Like many stand-up comedians, Marc Maron has dealt with more than his fair share of darkness and personal demons over the course of his mercurial career. The son of a Jewish doctor and a stay-at-home mother, Maron entered the world of comedy in the 1980s. Although the “just say no” culture of the Reagan administration would have relegated drug culture to the hazy and freewheeling 1970s, the entertainment industry in Maron’s early years was positively rife with drinking and stimulant use.
Although he once said that his “graduate work” consisted of cutting lines of cocaine for fellow stand-up and personal idol Sam Kinison, Marc Maron did not discriminate when it came to substance abuse. He prudently refused to get involved with any form of intravenous narcotics but was otherwise a fervent and omnivorous drug user who spent a great deal of every day high on alcohol, marijuana, psychedelics, cocaine and a variety of additional controlled substances.
After blowing his interview with Saturday Night Live Producer Lorne Michaels and watching many of his contemporaries go on to lucrative sitcom deals and television specials, Marc Maron’s issues with addiction only worsened. Fueled by his widely publicized anger, jealousy and disappointment, Maron’s struggles with alcohol and cocaine ultimately resulted in two messy divorces. By the end of the 1990s, he had finally had enough.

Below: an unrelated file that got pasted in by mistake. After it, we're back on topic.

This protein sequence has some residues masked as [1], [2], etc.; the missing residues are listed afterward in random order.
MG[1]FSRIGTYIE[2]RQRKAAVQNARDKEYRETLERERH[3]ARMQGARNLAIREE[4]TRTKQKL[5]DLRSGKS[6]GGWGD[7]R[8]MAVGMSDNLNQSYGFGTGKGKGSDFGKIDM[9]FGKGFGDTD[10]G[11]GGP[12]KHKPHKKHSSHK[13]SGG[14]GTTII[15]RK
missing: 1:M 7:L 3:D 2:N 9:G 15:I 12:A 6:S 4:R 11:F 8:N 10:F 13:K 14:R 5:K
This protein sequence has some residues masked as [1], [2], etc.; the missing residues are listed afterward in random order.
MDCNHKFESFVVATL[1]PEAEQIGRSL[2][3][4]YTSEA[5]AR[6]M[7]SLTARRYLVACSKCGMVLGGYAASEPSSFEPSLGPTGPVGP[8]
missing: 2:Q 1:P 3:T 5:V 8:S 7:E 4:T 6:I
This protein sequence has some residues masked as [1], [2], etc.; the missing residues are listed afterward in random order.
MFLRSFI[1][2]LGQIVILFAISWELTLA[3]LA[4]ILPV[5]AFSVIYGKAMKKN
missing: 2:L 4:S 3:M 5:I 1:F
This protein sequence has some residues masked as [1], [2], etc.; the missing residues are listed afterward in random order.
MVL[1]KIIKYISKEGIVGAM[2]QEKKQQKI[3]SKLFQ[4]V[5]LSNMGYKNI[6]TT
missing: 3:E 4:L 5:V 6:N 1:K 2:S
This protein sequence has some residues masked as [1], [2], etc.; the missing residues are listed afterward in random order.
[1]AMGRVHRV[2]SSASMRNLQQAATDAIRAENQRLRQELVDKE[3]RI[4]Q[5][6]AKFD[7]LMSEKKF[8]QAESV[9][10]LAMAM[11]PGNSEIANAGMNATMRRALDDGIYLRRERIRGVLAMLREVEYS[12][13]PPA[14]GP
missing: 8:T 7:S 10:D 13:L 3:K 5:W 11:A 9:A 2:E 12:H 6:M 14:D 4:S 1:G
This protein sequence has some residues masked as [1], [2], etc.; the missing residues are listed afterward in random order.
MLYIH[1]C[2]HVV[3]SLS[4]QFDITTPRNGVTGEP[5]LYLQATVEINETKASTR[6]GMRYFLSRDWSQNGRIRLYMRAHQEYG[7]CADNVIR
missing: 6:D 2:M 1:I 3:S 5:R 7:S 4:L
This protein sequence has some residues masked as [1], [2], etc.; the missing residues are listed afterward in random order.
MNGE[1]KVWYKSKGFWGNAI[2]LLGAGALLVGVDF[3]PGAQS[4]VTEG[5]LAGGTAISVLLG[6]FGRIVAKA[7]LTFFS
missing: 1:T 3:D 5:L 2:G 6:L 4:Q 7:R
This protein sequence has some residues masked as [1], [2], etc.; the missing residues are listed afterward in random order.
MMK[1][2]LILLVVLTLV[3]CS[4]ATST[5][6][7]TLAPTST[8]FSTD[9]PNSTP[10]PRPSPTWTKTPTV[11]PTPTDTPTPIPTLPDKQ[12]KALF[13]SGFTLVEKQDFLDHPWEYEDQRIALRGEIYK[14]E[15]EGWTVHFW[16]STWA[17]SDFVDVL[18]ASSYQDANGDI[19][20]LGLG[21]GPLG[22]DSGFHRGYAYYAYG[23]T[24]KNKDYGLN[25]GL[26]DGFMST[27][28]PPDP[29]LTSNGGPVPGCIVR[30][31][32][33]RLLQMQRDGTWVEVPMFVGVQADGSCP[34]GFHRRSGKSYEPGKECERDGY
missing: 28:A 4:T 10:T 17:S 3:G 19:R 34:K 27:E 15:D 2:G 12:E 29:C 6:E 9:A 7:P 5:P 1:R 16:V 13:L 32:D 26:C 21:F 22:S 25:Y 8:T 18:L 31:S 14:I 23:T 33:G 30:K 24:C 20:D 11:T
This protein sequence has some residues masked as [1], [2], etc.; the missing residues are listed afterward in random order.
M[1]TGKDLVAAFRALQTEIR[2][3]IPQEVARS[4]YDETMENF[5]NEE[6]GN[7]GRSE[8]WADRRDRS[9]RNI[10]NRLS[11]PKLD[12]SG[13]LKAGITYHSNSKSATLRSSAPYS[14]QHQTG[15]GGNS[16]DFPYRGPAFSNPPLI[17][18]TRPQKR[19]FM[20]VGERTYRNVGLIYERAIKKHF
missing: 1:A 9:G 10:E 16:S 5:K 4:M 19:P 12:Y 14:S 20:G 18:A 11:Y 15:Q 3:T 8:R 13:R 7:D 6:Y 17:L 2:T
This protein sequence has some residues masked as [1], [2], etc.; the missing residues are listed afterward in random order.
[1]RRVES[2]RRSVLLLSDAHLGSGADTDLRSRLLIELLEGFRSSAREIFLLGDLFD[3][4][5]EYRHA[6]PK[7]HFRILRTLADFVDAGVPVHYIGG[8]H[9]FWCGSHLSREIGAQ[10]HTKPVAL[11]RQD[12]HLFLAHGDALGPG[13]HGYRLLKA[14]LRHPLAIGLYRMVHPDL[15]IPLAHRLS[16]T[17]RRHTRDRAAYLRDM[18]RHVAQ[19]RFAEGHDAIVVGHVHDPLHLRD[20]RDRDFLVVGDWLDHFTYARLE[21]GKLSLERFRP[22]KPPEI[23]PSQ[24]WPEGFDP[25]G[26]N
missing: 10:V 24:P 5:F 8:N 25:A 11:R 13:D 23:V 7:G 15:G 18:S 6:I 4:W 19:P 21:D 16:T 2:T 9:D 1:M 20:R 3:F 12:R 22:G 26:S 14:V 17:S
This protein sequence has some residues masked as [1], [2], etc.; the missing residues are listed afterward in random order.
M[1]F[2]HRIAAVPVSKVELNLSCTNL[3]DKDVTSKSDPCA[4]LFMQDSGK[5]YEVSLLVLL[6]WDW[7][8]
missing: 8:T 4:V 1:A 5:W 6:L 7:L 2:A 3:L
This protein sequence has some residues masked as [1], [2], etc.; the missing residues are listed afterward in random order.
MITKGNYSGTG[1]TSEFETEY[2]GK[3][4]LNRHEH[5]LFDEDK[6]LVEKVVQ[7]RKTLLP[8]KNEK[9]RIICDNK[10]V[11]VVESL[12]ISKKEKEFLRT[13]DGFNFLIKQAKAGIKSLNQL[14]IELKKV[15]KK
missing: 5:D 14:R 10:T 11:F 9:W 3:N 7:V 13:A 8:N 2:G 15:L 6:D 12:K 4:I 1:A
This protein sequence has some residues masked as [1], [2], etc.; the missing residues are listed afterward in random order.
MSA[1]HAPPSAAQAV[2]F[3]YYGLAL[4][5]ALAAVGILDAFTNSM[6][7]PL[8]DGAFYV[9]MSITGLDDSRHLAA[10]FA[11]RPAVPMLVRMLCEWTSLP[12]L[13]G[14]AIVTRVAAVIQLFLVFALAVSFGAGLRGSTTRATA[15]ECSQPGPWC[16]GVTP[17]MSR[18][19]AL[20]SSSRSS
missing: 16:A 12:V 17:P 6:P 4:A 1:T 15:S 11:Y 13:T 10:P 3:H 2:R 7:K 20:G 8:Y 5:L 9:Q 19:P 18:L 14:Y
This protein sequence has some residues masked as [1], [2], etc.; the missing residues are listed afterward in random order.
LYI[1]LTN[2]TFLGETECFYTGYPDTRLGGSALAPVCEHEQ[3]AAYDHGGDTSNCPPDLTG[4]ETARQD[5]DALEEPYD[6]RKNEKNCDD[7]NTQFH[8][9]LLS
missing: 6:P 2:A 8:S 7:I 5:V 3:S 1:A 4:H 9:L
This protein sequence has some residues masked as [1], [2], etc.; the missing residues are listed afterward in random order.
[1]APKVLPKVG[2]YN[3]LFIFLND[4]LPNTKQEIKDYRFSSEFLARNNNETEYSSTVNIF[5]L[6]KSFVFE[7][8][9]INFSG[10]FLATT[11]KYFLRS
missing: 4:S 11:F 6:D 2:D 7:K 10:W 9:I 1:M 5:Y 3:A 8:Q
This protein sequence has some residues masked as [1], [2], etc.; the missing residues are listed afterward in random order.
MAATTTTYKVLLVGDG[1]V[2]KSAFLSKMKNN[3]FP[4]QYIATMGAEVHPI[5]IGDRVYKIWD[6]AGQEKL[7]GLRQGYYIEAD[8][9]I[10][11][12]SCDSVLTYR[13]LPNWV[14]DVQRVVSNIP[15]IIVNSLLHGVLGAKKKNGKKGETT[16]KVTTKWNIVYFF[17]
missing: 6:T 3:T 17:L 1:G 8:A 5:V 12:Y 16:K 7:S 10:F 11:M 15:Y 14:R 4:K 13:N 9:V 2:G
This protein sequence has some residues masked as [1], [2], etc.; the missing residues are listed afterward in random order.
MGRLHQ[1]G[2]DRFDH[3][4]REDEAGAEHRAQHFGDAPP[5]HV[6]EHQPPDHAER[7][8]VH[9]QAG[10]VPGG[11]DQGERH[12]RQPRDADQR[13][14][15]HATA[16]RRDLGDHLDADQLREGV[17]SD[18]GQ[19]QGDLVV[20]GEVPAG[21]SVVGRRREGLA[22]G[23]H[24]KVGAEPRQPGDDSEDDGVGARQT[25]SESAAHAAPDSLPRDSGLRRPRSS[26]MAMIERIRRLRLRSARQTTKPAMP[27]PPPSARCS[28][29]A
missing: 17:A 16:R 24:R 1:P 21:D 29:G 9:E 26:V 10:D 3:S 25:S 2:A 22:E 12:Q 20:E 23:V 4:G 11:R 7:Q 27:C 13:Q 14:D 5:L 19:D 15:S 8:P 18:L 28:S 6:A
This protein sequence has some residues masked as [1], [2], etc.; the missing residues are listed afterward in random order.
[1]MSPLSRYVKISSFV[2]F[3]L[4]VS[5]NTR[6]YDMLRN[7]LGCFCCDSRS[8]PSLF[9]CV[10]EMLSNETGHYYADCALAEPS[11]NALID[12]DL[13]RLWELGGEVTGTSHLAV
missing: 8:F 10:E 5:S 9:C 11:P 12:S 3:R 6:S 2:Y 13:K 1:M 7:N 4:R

Maron checked himself into a 12-step program, and while he continued to express some reservations about the religious aspects of these treatments (“I’m not that hung up on the God thing”) the power of regular meetings and speaking to other addicts was certainly a game-changing event in his life. Marc Maron is presently 13 years sober and professes continued amazement at the fact that he no longer even craves the chemicals that one ruled his every waking minute. He recognizes, however, that he must always remain vigilant against a potential relapse.
In 2005, Maron lost his regular gig as host of the morning show on the now-defunct, liberal radio network, Air America. Jobless, broke and increasingly desperate, he seemed to be setting the stage for a return to drug and alcohol abuse. Maron’s positive decisions during this trying time, however, would lead to a triumphant comeback and the greatest success of his decidedly mixed career.
Life After Addiction
Sneaking into the Air America studios during off hours, he began conducting and recording interviews with his friends in the world of comedy. With no other place to disseminate these interviews, Maron turned to iTunes and an emerging technology called a podcast. Today, Marc Maron’s WTF program is one of the most successful podcasts of all time. Rocketing him to new levels of fame and recognition, WTF led to a range of professional opportunities. A new semi-autobiographical television series starring Maron was recently picked up by the Independent Film Channel for a 10-episiode run in 2013.